With federal money, Oregon kicks health care reform into high gear

With federal money, Oregon kicks health care reform into high gear

PORTLAND, Ore. (AP) - Now that federal officials have all but committed to giving Oregon nearly $2 billion to redesign its Medicaid system, the state's health care industry faces the challenge of getting it done. Officials said Friday they're pressing ahead.

Gov. John Kitzhaber has convinced the Obama administration that he can deliver better health care at a lower cost by investing in preventive care that reduces avoidable hospitalizations — a model that's shown some success in pilot projects. But nobody's ever tried to do it for 600,000 patients on Medicaid.

The state announced Thursday that the federal government had tentatively agreed to spend $1.9 billion over five years in exchange for a state commitment that it will ultimately save $11 billion over a decade.

"The federal investment is a very smart investment, and Oregon's health care community stands ready to make sure it's an investment that will pay off in better care, better health and lower costs in the years to come," George Brown, president and chief executive of Legacy Health, a hospital group, said at a news conference Friday.

Brown chairs a committee of health companies that want to implement the plan in a three-county region that comprises the Portland metro area. It's one of 14 groups applying to be among the first "coordinated care organizations," which will be responsible for managing the health care of patients in their region within a fixed budget. Many of the potential care organizations include hospitals, insurance companies, physician groups, mental health providers and county governments agreeing to work together.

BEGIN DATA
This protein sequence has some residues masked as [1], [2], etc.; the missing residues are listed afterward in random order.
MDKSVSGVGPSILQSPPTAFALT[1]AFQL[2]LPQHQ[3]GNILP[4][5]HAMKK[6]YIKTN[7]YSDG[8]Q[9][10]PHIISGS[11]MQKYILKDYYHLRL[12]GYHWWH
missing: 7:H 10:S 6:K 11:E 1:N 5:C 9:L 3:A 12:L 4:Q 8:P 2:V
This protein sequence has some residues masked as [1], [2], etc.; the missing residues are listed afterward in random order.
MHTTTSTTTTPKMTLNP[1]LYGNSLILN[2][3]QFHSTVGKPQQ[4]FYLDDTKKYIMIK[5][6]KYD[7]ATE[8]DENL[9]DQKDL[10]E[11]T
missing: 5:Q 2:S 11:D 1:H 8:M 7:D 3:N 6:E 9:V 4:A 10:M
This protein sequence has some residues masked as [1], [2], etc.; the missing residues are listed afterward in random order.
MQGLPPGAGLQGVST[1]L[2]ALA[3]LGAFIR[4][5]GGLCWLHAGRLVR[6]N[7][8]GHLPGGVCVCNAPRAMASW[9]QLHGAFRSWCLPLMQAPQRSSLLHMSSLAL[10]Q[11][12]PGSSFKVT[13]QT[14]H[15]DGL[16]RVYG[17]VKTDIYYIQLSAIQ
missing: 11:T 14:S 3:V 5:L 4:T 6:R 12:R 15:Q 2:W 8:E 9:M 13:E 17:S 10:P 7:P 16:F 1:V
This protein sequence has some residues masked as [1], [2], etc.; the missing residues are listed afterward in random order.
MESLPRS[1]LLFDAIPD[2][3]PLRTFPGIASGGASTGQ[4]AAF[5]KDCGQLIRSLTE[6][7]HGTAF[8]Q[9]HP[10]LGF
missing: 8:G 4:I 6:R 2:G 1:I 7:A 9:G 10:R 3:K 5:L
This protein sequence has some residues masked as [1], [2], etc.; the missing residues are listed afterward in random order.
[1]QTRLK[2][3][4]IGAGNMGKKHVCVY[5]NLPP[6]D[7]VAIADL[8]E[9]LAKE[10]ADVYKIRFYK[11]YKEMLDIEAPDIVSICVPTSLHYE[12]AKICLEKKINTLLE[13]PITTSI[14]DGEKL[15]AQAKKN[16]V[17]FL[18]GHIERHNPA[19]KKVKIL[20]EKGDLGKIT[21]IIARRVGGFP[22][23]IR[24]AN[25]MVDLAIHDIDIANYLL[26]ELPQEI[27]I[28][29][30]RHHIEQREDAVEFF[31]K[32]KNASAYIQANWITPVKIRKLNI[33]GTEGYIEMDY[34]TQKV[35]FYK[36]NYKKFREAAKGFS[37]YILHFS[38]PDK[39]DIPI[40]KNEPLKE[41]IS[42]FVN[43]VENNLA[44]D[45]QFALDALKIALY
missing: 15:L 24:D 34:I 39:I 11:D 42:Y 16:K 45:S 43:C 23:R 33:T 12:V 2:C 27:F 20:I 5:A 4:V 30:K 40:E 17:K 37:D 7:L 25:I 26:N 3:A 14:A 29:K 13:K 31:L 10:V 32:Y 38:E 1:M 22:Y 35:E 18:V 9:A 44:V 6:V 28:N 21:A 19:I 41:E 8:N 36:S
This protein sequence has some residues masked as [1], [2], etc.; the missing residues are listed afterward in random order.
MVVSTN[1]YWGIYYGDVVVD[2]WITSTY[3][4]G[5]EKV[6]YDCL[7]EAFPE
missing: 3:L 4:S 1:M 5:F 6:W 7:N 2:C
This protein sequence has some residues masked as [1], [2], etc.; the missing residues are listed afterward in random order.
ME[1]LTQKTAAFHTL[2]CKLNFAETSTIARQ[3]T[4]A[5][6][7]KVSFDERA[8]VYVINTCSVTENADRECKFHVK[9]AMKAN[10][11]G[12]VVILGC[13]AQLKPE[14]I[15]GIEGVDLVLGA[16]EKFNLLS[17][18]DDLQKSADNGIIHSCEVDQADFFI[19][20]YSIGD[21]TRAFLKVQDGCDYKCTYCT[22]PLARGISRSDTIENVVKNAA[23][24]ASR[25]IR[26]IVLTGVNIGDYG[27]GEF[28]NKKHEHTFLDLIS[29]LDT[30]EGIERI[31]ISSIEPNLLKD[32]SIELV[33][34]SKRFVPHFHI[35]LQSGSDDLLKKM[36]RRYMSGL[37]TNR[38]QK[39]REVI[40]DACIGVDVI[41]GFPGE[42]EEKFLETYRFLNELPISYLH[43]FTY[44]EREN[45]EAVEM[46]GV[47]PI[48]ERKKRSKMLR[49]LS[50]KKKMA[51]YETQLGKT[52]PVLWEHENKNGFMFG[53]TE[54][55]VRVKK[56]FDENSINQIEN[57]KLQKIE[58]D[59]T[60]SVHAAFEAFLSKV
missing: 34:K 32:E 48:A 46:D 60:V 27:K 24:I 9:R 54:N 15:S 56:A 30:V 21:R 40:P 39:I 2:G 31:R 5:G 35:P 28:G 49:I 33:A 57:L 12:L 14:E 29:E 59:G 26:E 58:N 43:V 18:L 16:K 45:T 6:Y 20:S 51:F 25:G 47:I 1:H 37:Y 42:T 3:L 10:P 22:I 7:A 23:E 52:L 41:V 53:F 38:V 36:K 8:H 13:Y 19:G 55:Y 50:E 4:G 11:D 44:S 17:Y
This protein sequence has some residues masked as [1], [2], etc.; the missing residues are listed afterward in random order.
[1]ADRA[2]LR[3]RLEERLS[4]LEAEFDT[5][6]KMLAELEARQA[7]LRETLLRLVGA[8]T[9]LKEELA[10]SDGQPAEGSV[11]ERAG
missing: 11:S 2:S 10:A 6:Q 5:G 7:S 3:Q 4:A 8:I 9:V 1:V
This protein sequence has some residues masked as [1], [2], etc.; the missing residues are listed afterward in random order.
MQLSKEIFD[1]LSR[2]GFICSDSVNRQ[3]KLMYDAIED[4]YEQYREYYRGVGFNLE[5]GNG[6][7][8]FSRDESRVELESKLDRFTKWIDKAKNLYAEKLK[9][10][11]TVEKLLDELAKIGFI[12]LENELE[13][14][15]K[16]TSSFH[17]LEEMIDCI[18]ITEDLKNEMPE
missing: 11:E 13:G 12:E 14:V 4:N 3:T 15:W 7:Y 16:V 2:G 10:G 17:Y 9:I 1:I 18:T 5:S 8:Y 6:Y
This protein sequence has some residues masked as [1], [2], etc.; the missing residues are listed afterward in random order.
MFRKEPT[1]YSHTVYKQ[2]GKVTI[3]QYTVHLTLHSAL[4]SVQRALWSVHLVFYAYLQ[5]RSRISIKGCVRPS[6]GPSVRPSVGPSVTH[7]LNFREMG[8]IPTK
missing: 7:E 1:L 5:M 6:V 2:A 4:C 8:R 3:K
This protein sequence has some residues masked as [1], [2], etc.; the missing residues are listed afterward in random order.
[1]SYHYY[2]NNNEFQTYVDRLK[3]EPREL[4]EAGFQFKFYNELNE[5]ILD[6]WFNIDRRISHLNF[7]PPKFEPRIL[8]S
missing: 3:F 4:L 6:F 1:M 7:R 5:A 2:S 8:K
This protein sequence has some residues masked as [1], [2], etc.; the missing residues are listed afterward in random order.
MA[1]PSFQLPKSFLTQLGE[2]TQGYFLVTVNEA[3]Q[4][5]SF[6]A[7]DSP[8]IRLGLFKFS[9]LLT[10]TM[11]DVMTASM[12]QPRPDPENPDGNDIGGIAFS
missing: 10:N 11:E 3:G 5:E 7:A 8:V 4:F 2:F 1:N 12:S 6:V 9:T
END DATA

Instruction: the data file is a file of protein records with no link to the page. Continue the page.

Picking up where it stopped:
The first $620 million is scheduled to arrive July 1, but the federal Centers for Medicare and Medicaid Services first must formally approve Oregon's application for a waiver from standard Medicaid requirements.

The money will significantly reduce severe cuts in payments to health care providers that are slated to begin this summer, allowing providers to invest in new infrastructure and staff.

Kitzhaber said each coordinated care organization will make its own decisions about what it needs to buy.

They're likely to invest in technology to share information between providers, health officials have said, and in community health workers like Becky Wilkinson, who works with patients making frequent emergency room visits.

Wilkinson calls herself a "patient advocate" who works hard to connect with her clients on their level and be a "bridge" between the patient and the doctor. For some clients, she helps them navigate the health care system so they know where to get the services they need and how to manage their illness. Sometimes she calls them daily to make sure they're taking medication, or goes with them to doctor's appointments. For others, she might check in just once a week.

"Thinking outside the box, spending just a little bit of money at a time is something that can really help the system and the patients overall," Wilkinson said Friday.

Her work has reduced the number of trips her clients make to the emergency room, but traditional Medicaid has no mechanism to pay for it, officials have said.

Kitzhaber and his health care advisers have worked closely over the past year with President Barack Obama's administration to design the program and negotiate the funding. Details were hashed out in a meeting at the White House with some of Obama's senior health and budget advisers Tuesday afternoon, Kitzhaber said.

The governor said he isn't concerned that his initiative would be derailed if Obama loses his re-election bid or Republicans take control of both chambers of Congress.

"It's never been a partisan issue here in Oregon," he said. "I'd be very, very surprised if it was a partisan issue in Washington."
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Copyright 2012 The Associated Press.